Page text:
Sandwiched between a freshwater pond and the Atlantic Ocean, Sagaponak was designed by Bates Masi Architects to maximize the views while at the same time incorporating as much function as possible for a family with four sons while still leaving plenty of room for guests. The family’s brief also included a request for lawn, swimming pool, pool house, garage, and sports court which meant the architects needed to roll up their sleeves and get creative due to the small allowable building envelope that was guided by coastal and wetland zoning limitations not only on the footprint size but also on the structures height.
This was a case of thinking inside the box, meaning the architect first created a perimeter design that maximized the allowable boundaries and then formulated the inner zones accordingly. Once the inside zones where located, as much glazing as possible was placed within the exterior walls to allow for the double sided views. With passers-by being able to see directly through the house to the landscape beyond, privacy screens and louvers where added.
To create a base in accordance with the different grades required due to flood control regulations, the structures plinth was designed as a series of landscaped steps that morph into the entry stairs. By doing this the first floor is raised to the minimum level required.
To maximize the allowable height, width and length of the structure the architects creatively used a steel moment frame that is much thinner then a regular wood or concrete wall, floor or roof.
The materials chosen to clad the home are all based on their durability and long life within the windy, sandy and salty coastal climate. Heavy gauge Corten steel siding is zero maintenance and the 5/8″ plate that protects the base of the home is waterjet cut in a thin geometric pattern to reduce its mass while the Cedar siding and screens above are finished in a traditional Victorian technique that requires no further maintenance. The Cedar finish is an unusual mix of iron sulfate blended with white vinegar and iron filings which once applied react with the wood’s tannins to create a deep penetrating ebony finish. This natural protection helps reduce the homes ecological footprint as does the geothermal heating and cooling and vegetated roofs.
Both sides of the home are entered via a central hallway that is glazed on both ends and clad in cedar within its lengths.
On one side of the hall the social zone begins with the media room that can be opened up or closed off completely from the living room via a wall of operable partitions that stack neatly out of the way, much the same way the wall of glazings does.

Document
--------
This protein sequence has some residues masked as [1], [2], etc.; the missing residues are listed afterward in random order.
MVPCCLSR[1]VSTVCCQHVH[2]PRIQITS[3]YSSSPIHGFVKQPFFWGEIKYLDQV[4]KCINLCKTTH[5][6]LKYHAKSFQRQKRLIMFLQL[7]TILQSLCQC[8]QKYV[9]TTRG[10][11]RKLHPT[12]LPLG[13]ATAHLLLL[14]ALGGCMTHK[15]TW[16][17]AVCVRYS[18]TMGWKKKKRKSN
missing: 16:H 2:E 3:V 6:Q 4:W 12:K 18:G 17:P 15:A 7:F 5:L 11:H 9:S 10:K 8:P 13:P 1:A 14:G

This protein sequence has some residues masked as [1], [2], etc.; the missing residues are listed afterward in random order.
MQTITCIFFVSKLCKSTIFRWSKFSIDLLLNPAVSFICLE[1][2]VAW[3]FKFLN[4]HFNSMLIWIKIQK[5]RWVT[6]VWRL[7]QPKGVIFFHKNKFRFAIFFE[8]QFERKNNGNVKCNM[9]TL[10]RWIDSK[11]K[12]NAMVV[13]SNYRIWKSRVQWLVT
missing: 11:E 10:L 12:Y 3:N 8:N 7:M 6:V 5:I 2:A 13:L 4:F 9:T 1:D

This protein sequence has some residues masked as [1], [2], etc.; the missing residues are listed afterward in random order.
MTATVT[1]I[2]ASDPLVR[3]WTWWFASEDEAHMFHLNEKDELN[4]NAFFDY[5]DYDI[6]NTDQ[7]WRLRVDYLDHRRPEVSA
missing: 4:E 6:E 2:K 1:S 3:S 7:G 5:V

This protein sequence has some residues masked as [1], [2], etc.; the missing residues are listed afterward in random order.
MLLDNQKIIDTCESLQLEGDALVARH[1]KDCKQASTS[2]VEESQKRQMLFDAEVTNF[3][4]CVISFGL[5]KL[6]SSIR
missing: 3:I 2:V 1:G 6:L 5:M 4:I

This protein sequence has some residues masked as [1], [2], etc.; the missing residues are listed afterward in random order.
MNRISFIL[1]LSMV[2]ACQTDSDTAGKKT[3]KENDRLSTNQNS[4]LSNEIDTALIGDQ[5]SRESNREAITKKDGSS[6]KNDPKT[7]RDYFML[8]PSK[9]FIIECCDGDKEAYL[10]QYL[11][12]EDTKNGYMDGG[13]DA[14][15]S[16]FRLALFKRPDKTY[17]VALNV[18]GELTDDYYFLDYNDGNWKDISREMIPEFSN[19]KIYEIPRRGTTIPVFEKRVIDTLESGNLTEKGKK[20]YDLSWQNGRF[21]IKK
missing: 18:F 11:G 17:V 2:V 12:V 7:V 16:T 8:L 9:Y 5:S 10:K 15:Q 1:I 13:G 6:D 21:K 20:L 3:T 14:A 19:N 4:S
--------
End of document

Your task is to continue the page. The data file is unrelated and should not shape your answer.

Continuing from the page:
The living room is flanked on either side by views of water while a beautiful fireplace creates a central viewpoint. A fun moment of whimsy within the room is the row of 4 ship light pendants suspended from the ceiling.
On the other side of the living room is the dining room with a double table set up large enough for 14 – wow. The cedar clad ceiling and louvered wall combined with the dark grey tabletops and chairs gives the room a beach yet intimate aesthetic befitting the amazing views.
The louvered cedar wall not only separates the dining room from the kitchen eating area but it also is a wine rack and light fixture.
The kitchen is divided into a work zone and an eating zone that just happens to also sit up to 14. A bar area over the island does double duty by offering a place to sit and converse with the cook while meals are being prepared, and by hiding the kitchen mess from those eating at the table.
The kitchen, like the rest of the house, features cedar planks on its ceilings but it also incorporates them on the island facade and tabletop. Corian is used on the countertops and the cabinetry is kept to a flat profile with inset handles.
All but one of the bedrooms are upstairs, including the master suite which opens to a terrace protected by clear tempered glass safety railings.
The ensuite to the master bedroom is a luxury spa setting that features more corian in its counters and towel bars.
Bates Masi Architects
Photography by Michael Moran